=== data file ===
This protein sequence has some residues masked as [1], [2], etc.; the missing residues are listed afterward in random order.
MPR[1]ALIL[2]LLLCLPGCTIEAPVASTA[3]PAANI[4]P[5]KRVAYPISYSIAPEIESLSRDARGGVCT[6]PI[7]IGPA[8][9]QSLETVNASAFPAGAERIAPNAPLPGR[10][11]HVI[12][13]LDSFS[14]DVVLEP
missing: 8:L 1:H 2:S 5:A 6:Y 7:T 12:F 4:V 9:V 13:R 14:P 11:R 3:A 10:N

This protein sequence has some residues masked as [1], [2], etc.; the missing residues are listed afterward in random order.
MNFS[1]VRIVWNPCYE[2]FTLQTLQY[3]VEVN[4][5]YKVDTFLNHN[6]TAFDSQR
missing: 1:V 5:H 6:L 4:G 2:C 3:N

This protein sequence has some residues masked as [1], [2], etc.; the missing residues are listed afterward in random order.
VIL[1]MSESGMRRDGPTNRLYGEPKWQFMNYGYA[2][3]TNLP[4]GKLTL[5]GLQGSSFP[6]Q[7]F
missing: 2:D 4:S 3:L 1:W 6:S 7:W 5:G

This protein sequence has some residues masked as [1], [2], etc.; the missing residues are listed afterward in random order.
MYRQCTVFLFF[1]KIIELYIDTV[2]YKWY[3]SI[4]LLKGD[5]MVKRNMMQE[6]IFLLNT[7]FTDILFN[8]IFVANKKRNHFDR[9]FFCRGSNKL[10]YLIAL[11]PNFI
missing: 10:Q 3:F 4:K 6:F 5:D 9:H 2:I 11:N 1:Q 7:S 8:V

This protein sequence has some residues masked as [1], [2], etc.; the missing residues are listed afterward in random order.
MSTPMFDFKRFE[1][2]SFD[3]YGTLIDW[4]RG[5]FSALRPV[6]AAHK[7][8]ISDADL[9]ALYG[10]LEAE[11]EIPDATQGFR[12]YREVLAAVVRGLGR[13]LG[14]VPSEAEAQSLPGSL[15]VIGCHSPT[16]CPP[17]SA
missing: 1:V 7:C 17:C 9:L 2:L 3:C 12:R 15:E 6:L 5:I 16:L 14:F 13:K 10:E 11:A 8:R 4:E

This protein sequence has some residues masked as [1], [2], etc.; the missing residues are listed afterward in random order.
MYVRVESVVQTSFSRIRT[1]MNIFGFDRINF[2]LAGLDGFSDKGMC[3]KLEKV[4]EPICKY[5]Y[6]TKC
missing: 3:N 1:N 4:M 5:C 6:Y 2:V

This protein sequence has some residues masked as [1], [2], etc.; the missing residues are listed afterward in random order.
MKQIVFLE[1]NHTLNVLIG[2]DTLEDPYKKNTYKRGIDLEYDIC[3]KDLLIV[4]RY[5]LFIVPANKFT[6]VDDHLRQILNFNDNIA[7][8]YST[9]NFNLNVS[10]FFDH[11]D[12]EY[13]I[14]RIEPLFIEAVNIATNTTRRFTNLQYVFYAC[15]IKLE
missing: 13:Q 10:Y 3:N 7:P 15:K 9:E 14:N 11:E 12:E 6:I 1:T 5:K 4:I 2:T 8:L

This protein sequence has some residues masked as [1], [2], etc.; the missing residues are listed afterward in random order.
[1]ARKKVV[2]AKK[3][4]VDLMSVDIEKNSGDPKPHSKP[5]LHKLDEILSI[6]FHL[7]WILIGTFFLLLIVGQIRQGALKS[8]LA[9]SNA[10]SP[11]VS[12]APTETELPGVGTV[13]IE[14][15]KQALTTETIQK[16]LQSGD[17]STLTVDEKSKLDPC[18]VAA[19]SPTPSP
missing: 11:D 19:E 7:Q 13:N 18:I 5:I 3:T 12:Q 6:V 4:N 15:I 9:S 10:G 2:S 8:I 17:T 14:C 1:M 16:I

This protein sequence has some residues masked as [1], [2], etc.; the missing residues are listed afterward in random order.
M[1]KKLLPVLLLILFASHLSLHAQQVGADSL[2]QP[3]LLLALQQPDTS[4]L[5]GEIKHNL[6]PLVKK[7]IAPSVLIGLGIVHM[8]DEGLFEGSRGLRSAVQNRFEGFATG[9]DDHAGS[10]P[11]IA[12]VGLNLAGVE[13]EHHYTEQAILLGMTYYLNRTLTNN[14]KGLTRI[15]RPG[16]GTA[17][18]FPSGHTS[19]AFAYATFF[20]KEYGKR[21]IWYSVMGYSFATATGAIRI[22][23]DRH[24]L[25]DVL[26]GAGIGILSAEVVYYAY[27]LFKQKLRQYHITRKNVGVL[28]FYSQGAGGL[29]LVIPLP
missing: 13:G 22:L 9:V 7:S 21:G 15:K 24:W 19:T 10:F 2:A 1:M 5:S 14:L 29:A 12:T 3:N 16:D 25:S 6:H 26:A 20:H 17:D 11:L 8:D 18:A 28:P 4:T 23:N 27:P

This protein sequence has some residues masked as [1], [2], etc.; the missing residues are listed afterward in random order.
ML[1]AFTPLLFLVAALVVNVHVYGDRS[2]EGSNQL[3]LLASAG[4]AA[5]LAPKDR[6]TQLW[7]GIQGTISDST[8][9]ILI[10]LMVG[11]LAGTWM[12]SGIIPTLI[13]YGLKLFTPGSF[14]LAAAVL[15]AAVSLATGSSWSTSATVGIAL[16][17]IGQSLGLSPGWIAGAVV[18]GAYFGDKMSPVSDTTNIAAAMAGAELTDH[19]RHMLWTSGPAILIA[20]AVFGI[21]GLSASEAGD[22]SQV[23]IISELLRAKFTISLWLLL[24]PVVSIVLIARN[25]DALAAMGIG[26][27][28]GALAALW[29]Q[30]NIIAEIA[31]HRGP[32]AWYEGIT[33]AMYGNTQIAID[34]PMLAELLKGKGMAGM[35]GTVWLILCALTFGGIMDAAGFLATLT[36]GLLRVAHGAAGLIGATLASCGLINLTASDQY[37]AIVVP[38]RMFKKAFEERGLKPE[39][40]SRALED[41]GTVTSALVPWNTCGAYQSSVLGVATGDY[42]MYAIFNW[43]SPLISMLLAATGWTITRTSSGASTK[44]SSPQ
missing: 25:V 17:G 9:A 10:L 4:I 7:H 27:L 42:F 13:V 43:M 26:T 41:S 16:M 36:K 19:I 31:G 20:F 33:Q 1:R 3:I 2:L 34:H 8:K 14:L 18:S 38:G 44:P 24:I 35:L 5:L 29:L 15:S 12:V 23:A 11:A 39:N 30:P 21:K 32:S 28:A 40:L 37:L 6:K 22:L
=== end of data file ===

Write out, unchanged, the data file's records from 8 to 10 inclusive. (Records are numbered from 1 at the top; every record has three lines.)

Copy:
This protein sequence has some residues masked as [1], [2], etc.; the missing residues are listed afterward in random order.
[1]ARKKVV[2]AKK[3][4]VDLMSVDIEKNSGDPKPHSKP[5]LHKLDEILSI[6]FHL[7]WILIGTFFLLLIVGQIRQGALKS[8]LA[9]SNA[10]SP[11]VS[12]APTETELPGVGTV[13]IE[14][15]KQALTTETIQK[16]LQSGD[17]STLTVDEKSKLDPC[18]VAA[19]SPTPSP
missing: 11:D 19:E 7:Q 13:N 18:I 5:I 3:T 12:Q 6:V 4:N 15:I 9:S 10:G 2:S 8:I 17:T 14:C 1:M 16:I

This protein sequence has some residues masked as [1], [2], etc.; the missing residues are listed afterward in random order.
M[1]KKLLPVLLLILFASHLSLHAQQVGADSL[2]QP[3]LLLALQQPDTS[4]L[5]GEIKHNL[6]PLVKK[7]IAPSVLIGLGIVHM[8]DEGLFEGSRGLRSAVQNRFEGFATG[9]DDHAGS[10]P[11]IA[12]VGLNLAGVE[13]EHHYTEQAILLGMTYYLNRTLTNN[14]KGLTRI[15]RPG[16]GTA[17][18]FPSGHTS[19]AFAYATFF[20]KEYGKR[21]IWYSVMGYSFATATGAIRI[22][23]DRH[24]L[25]DVL[26]GAGIGILSAEVVYYAY[27]LFKQKLRQYHITRKNVGVL[28]FYSQGAGGL[29]LVIPLP
missing: 13:G 22:L 9:V 7:S 21:G 15:K 24:W 19:T 10:F 2:A 1:M 5:S 14:L 29:A 12:T 3:N 16:D 25:S 6:H 26:A 20:H 17:D 11:L 8:D 18:A 28:P 4:T 23:N 27:P

This protein sequence has some residues masked as [1], [2], etc.; the missing residues are listed afterward in random order.
ML[1]AFTPLLFLVAALVVNVHVYGDRS[2]EGSNQL[3]LLASAG[4]AA[5]LAPKDR[6]TQLW[7]GIQGTISDST[8][9]ILI[10]LMVG[11]LAGTWM[12]SGIIPTLI[13]YGLKLFTPGSF[14]LAAAVL[15]AAVSLATGSSWSTSATVGIAL[16][17]IGQSLGLSPGWIAGAVV[18]GAYFGDKMSPVSDTTNIAAAMAGAELTDH[19]RHMLWTSGPAILIA[20]AVFGI[21]GLSASEAGD[22]SQV[23]IISELLRAKFTISLWLLL[24]PVVSIVLIARN[25]DALAAMGIG[26][27][28]GALAALW[29]Q[30]NIIAEIA[31]HRGP[32]AWYEGIT[33]AMYGNTQIAID[34]PMLAELLKGKGMAGM[35]GTVWLILCALTFGGIMDAAGFLATLT[36]GLLRVAHGAAGLIGATLASCGLINLTASDQY[37]AIVVP[38]RMFKKAFEERGLKPE[39][40]SRALED[41]GTVTSALVPWNTCGAYQSSVLGVATGDY[42]MYAIFNW[43]SPLISMLLAATGWTITRTSSGASTK[44]SSPQ
missing: 25:V 17:G 9:A 10:L 4:I 7:H 27:L 42:F 13:V 43:M 26:T 41:S 16:M 36:K 19:I 31:G 20:F 33:Q 1:R 3:I 2:L 34:H 8:K 14:L 18:S 38:G 44:P 24:I 35:L 5:L 29:L 15:S 12:V 23:A 11:A 39:N 30:P 21:K 32:S 28:A 40:L 37:L 6:K 22:L